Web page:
Here is the deal though, if the goal of that sofware was to do ANYTHING other than spamming, then it would be promoted to the core audience (so it could reach more people) rather than hunting out old subreddits & spamming them up with links.
Yet again, advanced!
There is nothing new or advanced about that link building "technique." It is just an extension of guestbook or comment spam. The above image links to a Vimeo video which highlights what Matthew Haughey thinks of the SEO industry after he found out someone was selling an info-product on how to spam up Metafilter by dropping links in old posts. Slapping the label "advanced" on old spam techniques makes them neither new nor advanced. The clock moves in one direction. Unfortunately it is not 2003 anymore.
There are a bunch of exploitative douchebags that paint themselves as white hats while destroying the ecosystems we all must work in by undermining basic human decency principals & trust in the marketplace. I don't care if someone wants to be a spammer, but to do so and claim that you are white hat and ethical (and thus that others are somehow inferior) is garbage.
Even Ghetto Rappers Stand for Something
The most important lesson in marketing is consistency. Make promises that you can consistently deliver on.
Rappers are successful. So are folks like Thom Yorke. But they pick their markets & their approach and stick to it. Bouncing back and forth just makes a person look like a dishonest douchebag who stands for nothing.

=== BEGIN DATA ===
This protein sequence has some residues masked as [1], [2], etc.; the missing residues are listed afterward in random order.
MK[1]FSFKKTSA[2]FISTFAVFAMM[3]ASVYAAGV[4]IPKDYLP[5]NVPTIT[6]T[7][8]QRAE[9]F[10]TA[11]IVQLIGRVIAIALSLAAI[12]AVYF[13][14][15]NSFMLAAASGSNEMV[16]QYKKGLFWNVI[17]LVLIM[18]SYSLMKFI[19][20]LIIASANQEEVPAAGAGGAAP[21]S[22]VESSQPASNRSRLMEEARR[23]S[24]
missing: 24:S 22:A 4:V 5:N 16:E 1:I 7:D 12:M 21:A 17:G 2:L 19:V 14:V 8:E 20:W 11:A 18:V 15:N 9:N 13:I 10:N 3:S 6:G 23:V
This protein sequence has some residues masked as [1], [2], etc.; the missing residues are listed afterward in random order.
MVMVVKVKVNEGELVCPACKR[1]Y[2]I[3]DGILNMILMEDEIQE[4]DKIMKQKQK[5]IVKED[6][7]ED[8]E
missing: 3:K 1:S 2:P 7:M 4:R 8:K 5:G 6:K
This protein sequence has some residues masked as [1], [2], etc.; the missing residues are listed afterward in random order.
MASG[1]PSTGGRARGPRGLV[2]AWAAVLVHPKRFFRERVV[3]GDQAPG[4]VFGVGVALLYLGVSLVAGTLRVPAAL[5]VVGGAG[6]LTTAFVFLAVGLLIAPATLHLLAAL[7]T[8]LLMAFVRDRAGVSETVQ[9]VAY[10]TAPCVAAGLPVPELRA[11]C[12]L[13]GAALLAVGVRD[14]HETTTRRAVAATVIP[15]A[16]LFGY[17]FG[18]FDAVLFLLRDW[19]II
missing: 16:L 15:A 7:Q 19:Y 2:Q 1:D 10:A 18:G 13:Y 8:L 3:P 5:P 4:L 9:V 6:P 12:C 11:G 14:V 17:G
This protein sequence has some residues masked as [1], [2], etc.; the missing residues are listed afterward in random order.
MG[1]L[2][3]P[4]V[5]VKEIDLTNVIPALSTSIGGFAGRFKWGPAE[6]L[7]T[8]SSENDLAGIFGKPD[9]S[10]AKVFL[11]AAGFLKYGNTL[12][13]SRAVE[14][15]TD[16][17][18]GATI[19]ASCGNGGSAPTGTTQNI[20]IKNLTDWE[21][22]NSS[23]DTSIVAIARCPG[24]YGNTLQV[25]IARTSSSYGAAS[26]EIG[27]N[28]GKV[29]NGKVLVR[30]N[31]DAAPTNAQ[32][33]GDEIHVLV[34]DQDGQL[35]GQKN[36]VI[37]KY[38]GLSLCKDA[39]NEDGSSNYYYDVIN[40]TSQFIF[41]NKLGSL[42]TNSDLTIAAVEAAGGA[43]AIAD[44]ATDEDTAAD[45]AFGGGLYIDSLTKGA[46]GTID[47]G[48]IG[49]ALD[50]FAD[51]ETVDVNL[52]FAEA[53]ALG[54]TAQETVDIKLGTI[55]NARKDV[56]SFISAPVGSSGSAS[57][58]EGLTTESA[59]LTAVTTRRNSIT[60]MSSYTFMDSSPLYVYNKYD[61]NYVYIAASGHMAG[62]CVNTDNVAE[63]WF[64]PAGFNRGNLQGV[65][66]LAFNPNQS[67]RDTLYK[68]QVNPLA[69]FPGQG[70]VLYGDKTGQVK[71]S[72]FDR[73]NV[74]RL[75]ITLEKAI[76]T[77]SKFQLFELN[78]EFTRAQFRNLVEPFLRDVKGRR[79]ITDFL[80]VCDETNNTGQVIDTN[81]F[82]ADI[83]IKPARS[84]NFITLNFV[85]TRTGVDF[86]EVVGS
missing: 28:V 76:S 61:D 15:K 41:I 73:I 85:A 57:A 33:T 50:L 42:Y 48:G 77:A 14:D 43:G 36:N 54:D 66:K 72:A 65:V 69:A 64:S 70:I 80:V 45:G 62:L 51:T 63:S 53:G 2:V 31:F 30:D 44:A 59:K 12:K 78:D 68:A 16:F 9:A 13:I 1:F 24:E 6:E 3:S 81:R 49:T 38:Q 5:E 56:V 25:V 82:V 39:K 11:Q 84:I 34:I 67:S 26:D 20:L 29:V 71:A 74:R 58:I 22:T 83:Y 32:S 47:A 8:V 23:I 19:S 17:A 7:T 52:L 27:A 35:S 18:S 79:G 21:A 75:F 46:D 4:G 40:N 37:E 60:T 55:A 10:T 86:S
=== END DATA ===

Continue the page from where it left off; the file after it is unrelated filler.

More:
It's not standing for much, but least the rappers have their drugs, booze and hoes.
What do these internet marketers stand for?
It seems the folks teaching "advanced" internet marketing still need a bit of work on "basic" social interactions & common sense. But I guess those are harder to sell. ;)
It's on July 19/20 in LA. The speaker line up is pretty awesome and takes a business / start up approach on top of the killer search & social media tactics he will be reviewing. Tickets are only $495, and he has put together a 15% discount for SEObook readers/members. It's seobook
After about 11 weeks or so of being closed to new members, I have caught up on a number of projects and we have decided to re-open again. We increased the price again to try to help manage demand, as it is far easier for me to keep adding more value to x members than to have 2x customers. There are so many ways to profit from search, but it is too easy to get bogged down doing administrative work if we were to have thousands and thousands of customers. Plus increasing price tends to increase customer quality (keeping any pikers out while encouraging more successful people to join) and make doing the work that much more enjoyable. Current members are locked in at their current rates, but new members have to pay the current rate.